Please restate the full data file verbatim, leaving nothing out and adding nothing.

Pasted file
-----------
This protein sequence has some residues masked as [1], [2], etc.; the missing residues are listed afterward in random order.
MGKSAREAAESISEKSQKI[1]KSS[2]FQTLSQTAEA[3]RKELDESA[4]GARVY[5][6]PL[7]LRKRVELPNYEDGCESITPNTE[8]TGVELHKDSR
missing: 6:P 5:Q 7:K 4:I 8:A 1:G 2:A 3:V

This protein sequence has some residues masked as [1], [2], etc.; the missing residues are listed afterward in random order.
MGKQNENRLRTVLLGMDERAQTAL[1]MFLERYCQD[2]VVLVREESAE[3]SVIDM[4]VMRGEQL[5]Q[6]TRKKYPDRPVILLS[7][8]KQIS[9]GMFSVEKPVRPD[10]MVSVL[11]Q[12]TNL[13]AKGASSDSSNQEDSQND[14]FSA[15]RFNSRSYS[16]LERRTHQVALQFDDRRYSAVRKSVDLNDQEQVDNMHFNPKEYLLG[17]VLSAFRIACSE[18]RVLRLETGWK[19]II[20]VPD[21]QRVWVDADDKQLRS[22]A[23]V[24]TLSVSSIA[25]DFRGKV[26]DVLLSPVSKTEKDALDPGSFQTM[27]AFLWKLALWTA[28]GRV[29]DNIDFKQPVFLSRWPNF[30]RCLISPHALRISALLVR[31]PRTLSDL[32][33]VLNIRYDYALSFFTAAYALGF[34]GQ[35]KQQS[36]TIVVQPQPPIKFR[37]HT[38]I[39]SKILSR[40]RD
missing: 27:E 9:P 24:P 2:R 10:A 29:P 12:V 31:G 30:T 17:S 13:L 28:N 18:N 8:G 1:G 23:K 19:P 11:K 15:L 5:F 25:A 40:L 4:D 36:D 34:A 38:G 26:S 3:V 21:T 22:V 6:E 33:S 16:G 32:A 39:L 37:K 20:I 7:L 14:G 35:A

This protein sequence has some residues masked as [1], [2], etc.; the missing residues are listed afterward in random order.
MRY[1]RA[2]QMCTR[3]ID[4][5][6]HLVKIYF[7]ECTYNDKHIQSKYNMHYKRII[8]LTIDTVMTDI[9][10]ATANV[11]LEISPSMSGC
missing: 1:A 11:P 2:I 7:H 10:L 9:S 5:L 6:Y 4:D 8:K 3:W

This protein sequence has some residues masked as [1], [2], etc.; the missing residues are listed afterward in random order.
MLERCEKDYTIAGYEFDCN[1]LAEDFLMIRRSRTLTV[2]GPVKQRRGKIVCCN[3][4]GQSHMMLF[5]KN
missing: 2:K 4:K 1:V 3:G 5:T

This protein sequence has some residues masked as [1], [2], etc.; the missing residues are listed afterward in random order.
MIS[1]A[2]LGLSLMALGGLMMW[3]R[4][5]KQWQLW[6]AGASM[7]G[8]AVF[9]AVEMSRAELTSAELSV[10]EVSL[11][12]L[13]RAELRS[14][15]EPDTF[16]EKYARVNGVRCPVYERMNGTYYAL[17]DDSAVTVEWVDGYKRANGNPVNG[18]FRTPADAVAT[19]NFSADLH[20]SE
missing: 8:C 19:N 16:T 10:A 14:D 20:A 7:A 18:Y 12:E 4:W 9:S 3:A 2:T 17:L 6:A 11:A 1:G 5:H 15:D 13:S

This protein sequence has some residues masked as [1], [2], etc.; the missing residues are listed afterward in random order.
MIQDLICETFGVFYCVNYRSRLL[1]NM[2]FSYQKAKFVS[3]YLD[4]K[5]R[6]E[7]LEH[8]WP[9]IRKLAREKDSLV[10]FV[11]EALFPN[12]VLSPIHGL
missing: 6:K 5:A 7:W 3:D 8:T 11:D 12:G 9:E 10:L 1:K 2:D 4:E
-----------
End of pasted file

This protein sequence has some residues masked as [1], [2], etc.; the missing residues are listed afterward in random order.
MGKSAREAAESISEKSQKI[1]KSS[2]FQTLSQTAEA[3]RKELDESA[4]GARVY[5][6]PL[7]LRKRVELPNYEDGCESITPNTE[8]TGVELHKDSR
missing: 6:P 5:Q 7:K 4:I 8:A 1:G 2:A 3:V

This protein sequence has some residues masked as [1], [2], etc.; the missing residues are listed afterward in random order.
MGKQNENRLRTVLLGMDERAQTAL[1]MFLERYCQD[2]VVLVREESAE[3]SVIDM[4]VMRGEQL[5]Q[6]TRKKYPDRPVILLS[7][8]KQIS[9]GMFSVEKPVRPD[10]MVSVL[11]Q[12]TNL[13]AKGASSDSSNQEDSQND[14]FSA[15]RFNSRSYS[16]LERRTHQVALQFDDRRYSAVRKSVDLNDQEQVDNMHFNPKEYLLG[17]VLSAFRIACSE[18]RVLRLETGWK[19]II[20]VPD[21]QRVWVDADDKQLRS[22]A[23]V[24]TLSVSSIA[25]DFRGKV[26]DVLLSPVSKTEKDALDPGSFQTM[27]AFLWKLALWTA[28]GRV[29]DNIDFKQPVFLSRWPNF[30]RCLISPHALRISALLVR[31]PRTLSDL[32][33]VLNIRYDYALSFFTAAYALGF[34]GQ[35]KQQS[36]TIVVQPQPPIKFR[37]HT[38]I[39]SKILSR[40]RD
missing: 27:E 9:P 24:P 2:R 10:A 29:P 12:V 31:G 30:T 17:S 13:L 28:N 18:N 8:G 1:G 23:K 19:P 11:K 15:L 5:F 25:A 40:L 4:D 36:D 34:A 38:G 26:S 3:V 21:T 22:V 6:E 33:S 16:G 32:A 39:L 37:K 20:I 7:L 14:G 35:A

This protein sequence has some residues masked as [1], [2], etc.; the missing residues are listed afterward in random order.
MRY[1]RA[2]QMCTR[3]ID[4][5][6]HLVKIYF[7]ECTYNDKHIQSKYNMHYKRII[8]LTIDTVMTDI[9][10]ATANV[11]LEISPSMSGC
missing: 1:A 11:P 2:I 7:H 10:L 9:S 5:L 6:Y 4:D 8:K 3:W

This protein sequence has some residues masked as [1], [2], etc.; the missing residues are listed afterward in random order.
MLERCEKDYTIAGYEFDCN[1]LAEDFLMIRRSRTLTV[2]GPVKQRRGKIVCCN[3][4]GQSHMMLF[5]KN
missing: 2:K 4:K 1:V 3:G 5:T

This protein sequence has some residues masked as [1], [2], etc.; the missing residues are listed afterward in random order.
MIS[1]A[2]LGLSLMALGGLMMW[3]R[4][5]KQWQLW[6]AGASM[7]G[8]AVF[9]AVEMSRAELTSAELSV[10]EVSL[11][12]L[13]RAELRS[14][15]EPDTF[16]EKYARVNGVRCPVYERMNGTYYAL[17]DDSAVTVEWVDGYKRANGNPVNG[18]FRTPADAVAT[19]NFSADLH[20]SE
missing: 8:C 19:N 16:T 10:A 14:D 20:A 7:A 18:Y 12:E 4:W 9:S 3:A 2:T 17:L 6:A 11:A 1:G 5:H 15:D 13:S

This protein sequence has some residues masked as [1], [2], etc.; the missing residues are listed afterward in random order.
MIQDLICETFGVFYCVNYRSRLL[1]NM[2]FSYQKAKFVS[3]YLD[4]K[5]R[6]E[7]LEH[8]WP[9]IRKLAREKDSLV[10]FV[11]EALFPN[12]VLSPIHGL
missing: 6:K 5:A 7:W 3:D 8:T 11:D 12:G 9:E 10:L 1:K 2:D 4:E